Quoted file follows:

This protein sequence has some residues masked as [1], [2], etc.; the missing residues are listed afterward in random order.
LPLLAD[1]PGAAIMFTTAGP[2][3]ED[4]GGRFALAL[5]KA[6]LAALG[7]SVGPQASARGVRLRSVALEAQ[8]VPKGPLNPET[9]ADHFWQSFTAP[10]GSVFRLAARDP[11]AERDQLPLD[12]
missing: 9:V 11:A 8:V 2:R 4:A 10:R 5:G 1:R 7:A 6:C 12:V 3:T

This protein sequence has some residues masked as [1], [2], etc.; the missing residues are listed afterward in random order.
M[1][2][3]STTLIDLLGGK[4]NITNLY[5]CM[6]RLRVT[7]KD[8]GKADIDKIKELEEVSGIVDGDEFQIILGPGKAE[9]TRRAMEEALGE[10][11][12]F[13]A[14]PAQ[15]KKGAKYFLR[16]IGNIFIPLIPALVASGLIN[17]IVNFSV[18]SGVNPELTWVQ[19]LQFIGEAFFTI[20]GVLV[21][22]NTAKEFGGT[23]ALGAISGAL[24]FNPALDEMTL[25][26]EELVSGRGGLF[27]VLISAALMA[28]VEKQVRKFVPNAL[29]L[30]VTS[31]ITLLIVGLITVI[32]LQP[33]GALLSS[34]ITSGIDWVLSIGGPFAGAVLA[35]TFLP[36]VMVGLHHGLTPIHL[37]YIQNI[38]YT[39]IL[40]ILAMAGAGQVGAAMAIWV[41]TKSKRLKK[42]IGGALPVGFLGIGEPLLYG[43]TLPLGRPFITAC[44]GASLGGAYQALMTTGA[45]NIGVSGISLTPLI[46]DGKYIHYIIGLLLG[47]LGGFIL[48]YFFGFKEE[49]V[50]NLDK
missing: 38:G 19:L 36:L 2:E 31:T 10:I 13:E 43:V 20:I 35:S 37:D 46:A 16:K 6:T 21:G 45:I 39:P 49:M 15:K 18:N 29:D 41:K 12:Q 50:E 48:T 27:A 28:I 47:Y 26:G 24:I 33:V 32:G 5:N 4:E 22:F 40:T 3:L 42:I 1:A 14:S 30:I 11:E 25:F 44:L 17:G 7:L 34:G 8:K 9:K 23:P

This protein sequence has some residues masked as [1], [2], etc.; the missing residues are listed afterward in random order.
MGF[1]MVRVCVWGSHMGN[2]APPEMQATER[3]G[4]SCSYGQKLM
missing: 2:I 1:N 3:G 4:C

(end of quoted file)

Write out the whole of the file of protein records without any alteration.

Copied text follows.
This protein sequence has some residues masked as [1], [2], etc.; the missing residues are listed afterward in random order.
LPLLAD[1]PGAAIMFTTAGP[2][3]ED[4]GGRFALAL[5]KA[6]LAALG[7]SVGPQASARGVRLRSVALEAQ[8]VPKGPLNPET[9]ADHFWQSFTAP[10]GSVFRLAARDP[11]AERDQLPLD[12]
missing: 9:V 11:A 8:V 2:R 4:A 10:R 5:G 1:R 7:A 6:C 12:V 3:T

This protein sequence has some residues masked as [1], [2], etc.; the missing residues are listed afterward in random order.
M[1][2][3]STTLIDLLGGK[4]NITNLY[5]CM[6]RLRVT[7]KD[8]GKADIDKIKELEEVSGIVDGDEFQIILGPGKAE[9]TRRAMEEALGE[10][11][12]F[13]A[14]PAQ[15]KKGAKYFLR[16]IGNIFIPLIPALVASGLIN[17]IVNFSV[18]SGVNPELTWVQ[19]LQFIGEAFFTI[20]GVLV[21][22]NTAKEFGGT[23]ALGAISGAL[24]FNPALDEMTL[25][26]EELVSGRGGLF[27]VLISAALMA[28]VEKQVRKFVPNAL[29]L[30]VTS[31]ITLLIVGLITVI[32]LQP[33]GALLSS[34]ITSGIDWVLSIGGPFAGAVLA[35]TFLP[36]VMVGLHHGLTPIHL[37]YIQNI[38]YT[39]IL[40]ILAMAGAGQVGAAMAIWV[41]TKSKRLKK[42]IGGALPVGFLGIGEPLLYG[43]TLPLGRPFITAC[44]GASLGGAYQALMTTGA[45]NIGVSGISLTPLI[46]DGKYIHYIIGLLLG[47]LGGFIL[48]YFFGFKEE[49]V[50]NLDK
missing: 38:G 19:L 36:L 2:E 31:T 10:I 13:E 43:V 20:I 35:S 37:D 46:A 16:K 6:T 21:G 45:I 39:P 49:M 15:K 18:N 29:D 41:K 12:Q 50:E 48:T 27:A 28:I 47:Y 26:G 24:I 33:V 32:G 5:N 4:E 22:F 40:T 3:L 42:I 1:A 14:S 30:I 11:E 25:F 44:L 17:G 7:L 34:G 8:K 9:K 23:P

This protein sequence has some residues masked as [1], [2], etc.; the missing residues are listed afterward in random order.
MGF[1]MVRVCVWGSHMGN[2]APPEMQATER[3]G[4]SCSYGQKLM
missing: 2:I 1:N 3:G 4:C